In addition, women tend to have worse heart attack outcomes than men, according to a 2016 statement from theAmerican Heart Association. For example, those who survive a heart attack and end up in the hospital are more likely to experience shock, bleeding, or heart failure, likely due to delays in seeking treatment.

Women and heart disease


The short- and long-term consequences of a heart attack are determined by the amount of damage to the heart muscle. For this reason, once an artery supplying blood to the heart is blocked, it is critical to unblock it as soon as possible to restore blood flow. A matter of minutes can make the difference between full recovery, permanent disability or death.

  • Increased risk of another heart attack:Once destroyed, the damaged part of the heart will form scar tissue. This tissue cannot contract the way healthy tissue can, which can prevent the heart from pumping normally and increase the chance of another heart attack.
  • Challenges in daily activities:Damaged tissue also makes it difficult for a person to exert themselves as they otherwise would, which can hinder even simple tasks such as climbing stairs.
  • Death:According to a 2018 report from the American Heart Association, about 14% of people who have a heart attack will die as a result.

When do you have to go to the hospital?

It cannot be stressed enough that any form of chest pain or discomfort, with or without other possible symptoms of a heart attackshould be treated as a medical emergency. The same goes for milder symptoms that seem to have no other cause, that feel strange or make you feel nauseous.panicof angst.

Always listen to your gut about any symptoms you are experiencing and go straight to the nearest hospital emergency room or call 911.

Anyone who has one or more risk factors for CAD should pay close attention to any sudden, unusual, or unexplained symptoms involving the upper half of the body.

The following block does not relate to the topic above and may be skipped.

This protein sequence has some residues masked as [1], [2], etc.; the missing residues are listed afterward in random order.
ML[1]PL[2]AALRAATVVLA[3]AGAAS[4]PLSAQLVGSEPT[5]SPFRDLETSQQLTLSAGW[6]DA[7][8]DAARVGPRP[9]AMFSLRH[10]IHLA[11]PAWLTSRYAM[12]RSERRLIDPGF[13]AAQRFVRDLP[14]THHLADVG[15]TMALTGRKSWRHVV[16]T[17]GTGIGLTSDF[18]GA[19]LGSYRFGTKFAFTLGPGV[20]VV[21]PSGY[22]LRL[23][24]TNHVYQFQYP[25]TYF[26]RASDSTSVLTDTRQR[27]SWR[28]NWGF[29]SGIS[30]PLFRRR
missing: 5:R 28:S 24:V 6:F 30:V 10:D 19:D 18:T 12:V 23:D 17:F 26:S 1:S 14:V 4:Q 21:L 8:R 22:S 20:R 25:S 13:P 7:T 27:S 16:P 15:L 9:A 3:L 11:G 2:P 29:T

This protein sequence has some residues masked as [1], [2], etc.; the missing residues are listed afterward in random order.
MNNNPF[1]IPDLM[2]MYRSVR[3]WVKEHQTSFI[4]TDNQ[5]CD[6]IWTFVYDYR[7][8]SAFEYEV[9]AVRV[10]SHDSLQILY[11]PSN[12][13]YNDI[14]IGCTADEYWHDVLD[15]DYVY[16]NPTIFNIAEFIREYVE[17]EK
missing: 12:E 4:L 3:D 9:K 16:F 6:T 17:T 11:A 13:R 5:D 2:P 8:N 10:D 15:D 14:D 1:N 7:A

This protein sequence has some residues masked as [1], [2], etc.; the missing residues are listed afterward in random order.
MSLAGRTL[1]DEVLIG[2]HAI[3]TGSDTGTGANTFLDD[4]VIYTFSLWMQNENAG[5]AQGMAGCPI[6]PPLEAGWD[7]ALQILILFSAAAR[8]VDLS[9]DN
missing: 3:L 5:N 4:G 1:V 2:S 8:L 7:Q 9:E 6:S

A word from Verywell

Most hospitals are willing to provide prompt treatment after a heart attack.diagnoseit is obvious. Most of the delay in starting treatment is actually in the hands of the person experiencing the event. Take prompt action if you recognize possible heart attack symptoms and describe them as such to the medical team. Doctors, nurses, and paramedics won't judge you if they discover there's another explanation for how you feel. And if you're right, you'll get the treatment you need to stop the event and preserve as much heart tissue as possible.

Frequently Asked Questions

  • What Causes a Heart Attack?

    The most commoncauseit is a blocked artery that prevents oxygenated blood from reaching the heart. This can happen when plaque in the artery breaks down and forms a clot. When oxygen cannot reach the heart, part of the heart muscle dies. A heart attack can also be caused by a severe spasm of a coronary artery that blocks blood flow to the heart.

  • How long do the symptoms of a heart attack last?

    The symptoms are likely to last more than a few minutes if they are caused by a heart attack. In some cases, the pain and discomfort may come and go over a period of several hours.If you think you're experiencing heart attack symptoms, don't wait to see how long they last. Call 911 or seek immediate medical attention.

  • What Are the Signs of a Silent Heart Attack?

    Asilent heart attackthey may not cause any symptoms or they may be mild and short-lived. If you notice mild symptoms, they may include:

    • Discomfort in the center of the chest that lasts for a few minutes or comes and goes
    • Discomfort in your upper back, neck, jaw, arms, or abdomen
    • shortness of breath
    • Nausea, dizziness, cold sweat

    If you experience any of these symptoms, seek immediate medical attention.

Causes and risk factors for heart attacks

4 fonts

Verywell Health uses only high-quality sources, including peer-reviewed studies, to back up the facts in our articles. Read oureditorial processfor more information on how we fact-check our content and keep it accurate, reliable and trustworthy.

  1. Lichtman JH, Leifheit EC, Safdar B, et al.Gender Differences in Symptom Presentation and Perception in Young Patients with Myocardial Infarction: Evidence from the VIRGO Study (Variation in Recovery: Role of Gender in Outcomes in Young Patients with AMI).Circulation. 2018;137(8):781-790. doi:10.1161/CIRCULATIONAHA.117.031650.x

  2. Jackson MN, McCulloch BJ.'Heart attack' symptoms and decision making: the case of older rural women.Rural remote health care.

  3. National Heart, Lung, and Blood Institute.Heart attack.

  4. Harvard Health Publication.The danger of 'silent' heart attacks.

Additional reading

Could you have a heart attack? How do you know what to do? (2)

DoorRichard N. Fogoros, MD
Richard N. Fogoros, MD, is a retired professor of medicine and board certified in internal medicine, clinical cardiology, and clinical electrophysiology.